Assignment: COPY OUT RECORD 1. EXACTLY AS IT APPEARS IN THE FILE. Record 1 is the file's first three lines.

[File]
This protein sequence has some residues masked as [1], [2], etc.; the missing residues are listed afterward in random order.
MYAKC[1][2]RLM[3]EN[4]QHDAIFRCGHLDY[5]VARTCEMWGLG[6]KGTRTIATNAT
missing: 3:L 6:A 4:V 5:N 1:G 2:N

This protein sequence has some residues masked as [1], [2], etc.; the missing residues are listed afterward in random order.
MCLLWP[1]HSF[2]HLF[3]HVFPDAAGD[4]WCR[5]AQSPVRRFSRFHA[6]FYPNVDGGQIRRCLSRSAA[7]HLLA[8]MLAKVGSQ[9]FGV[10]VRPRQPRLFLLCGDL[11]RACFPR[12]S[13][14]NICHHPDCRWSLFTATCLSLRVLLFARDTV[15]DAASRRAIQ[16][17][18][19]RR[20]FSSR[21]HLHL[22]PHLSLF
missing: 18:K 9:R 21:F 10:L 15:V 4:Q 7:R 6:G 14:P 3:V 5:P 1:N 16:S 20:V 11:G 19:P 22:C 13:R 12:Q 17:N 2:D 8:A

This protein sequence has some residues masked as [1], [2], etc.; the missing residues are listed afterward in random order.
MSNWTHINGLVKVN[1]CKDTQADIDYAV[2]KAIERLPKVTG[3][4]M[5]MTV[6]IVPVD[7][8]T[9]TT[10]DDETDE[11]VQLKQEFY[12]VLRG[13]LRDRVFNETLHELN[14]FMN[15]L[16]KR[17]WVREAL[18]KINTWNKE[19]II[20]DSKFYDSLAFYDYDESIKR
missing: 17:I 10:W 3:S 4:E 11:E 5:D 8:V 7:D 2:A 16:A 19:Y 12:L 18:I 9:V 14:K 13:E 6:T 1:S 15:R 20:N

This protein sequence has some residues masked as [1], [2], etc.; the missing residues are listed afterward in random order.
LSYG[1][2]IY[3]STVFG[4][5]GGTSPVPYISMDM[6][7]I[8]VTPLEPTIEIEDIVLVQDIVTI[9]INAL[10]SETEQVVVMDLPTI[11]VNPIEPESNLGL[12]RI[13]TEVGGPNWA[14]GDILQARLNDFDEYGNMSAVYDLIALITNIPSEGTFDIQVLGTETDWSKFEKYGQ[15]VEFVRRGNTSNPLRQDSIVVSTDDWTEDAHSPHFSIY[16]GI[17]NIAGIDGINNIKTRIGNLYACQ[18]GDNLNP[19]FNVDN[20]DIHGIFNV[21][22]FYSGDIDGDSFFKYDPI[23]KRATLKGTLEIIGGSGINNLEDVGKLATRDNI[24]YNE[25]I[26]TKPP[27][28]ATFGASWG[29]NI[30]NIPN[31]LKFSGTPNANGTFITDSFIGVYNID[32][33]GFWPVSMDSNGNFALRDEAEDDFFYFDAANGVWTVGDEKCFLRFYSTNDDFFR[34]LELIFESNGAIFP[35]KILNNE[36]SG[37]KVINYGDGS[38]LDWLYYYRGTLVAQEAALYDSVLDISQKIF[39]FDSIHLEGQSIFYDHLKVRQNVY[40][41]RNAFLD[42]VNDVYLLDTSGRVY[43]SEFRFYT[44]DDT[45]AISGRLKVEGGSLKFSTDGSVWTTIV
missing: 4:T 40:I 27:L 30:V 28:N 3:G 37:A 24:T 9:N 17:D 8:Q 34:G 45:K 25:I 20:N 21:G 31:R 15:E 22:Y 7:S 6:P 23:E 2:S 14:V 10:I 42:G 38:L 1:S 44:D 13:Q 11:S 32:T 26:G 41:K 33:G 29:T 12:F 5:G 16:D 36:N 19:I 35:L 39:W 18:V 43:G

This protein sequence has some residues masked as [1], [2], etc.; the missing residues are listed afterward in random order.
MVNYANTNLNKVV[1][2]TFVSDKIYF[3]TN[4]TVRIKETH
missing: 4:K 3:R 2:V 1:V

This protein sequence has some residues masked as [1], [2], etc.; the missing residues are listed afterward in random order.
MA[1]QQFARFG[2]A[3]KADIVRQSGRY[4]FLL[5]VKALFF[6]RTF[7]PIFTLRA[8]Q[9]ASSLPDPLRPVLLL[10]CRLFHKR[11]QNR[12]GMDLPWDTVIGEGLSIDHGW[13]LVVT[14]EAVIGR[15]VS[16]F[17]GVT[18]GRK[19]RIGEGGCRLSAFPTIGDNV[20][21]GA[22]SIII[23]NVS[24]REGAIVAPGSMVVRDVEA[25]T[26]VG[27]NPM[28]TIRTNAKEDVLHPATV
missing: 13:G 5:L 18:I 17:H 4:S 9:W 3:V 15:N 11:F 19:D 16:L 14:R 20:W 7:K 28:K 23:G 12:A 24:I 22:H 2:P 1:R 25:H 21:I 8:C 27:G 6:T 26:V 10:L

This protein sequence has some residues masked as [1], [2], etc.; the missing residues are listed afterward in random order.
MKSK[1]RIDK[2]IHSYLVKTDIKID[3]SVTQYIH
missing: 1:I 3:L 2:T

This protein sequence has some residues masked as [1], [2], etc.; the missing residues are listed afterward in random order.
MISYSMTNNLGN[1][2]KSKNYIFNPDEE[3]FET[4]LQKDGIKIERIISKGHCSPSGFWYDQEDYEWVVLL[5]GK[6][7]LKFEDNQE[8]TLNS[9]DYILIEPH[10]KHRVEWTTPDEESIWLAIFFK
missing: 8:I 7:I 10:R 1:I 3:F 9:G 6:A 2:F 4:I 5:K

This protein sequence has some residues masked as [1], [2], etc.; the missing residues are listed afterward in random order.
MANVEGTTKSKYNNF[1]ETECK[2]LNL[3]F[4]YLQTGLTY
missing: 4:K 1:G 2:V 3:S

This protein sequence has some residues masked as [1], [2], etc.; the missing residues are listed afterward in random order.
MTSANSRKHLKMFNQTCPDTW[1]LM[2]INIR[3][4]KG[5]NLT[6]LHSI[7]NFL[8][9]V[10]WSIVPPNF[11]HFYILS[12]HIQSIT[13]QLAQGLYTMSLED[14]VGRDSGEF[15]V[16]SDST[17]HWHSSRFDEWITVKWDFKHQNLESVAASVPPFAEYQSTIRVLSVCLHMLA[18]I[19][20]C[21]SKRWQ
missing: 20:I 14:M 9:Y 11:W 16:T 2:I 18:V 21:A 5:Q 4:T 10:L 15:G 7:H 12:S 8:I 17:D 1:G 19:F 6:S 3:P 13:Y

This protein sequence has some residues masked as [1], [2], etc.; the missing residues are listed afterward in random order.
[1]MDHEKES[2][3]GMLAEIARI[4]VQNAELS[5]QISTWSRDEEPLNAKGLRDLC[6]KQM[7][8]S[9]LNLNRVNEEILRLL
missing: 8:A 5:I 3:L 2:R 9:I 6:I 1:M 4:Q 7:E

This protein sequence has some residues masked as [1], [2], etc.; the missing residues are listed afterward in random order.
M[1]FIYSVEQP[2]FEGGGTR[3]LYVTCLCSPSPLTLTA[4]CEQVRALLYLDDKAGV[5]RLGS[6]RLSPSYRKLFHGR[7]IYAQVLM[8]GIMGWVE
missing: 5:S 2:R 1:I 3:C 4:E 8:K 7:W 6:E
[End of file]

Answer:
This protein sequence has some residues masked as [1], [2], etc.; the missing residues are listed afterward in random order.
MYAKC[1][2]RLM[3]EN[4]QHDAIFRCGHLDY[5]VARTCEMWGLG[6]KGTRTIATNAT
missing: 3:L 6:A 4:V 5:N 1:G 2:N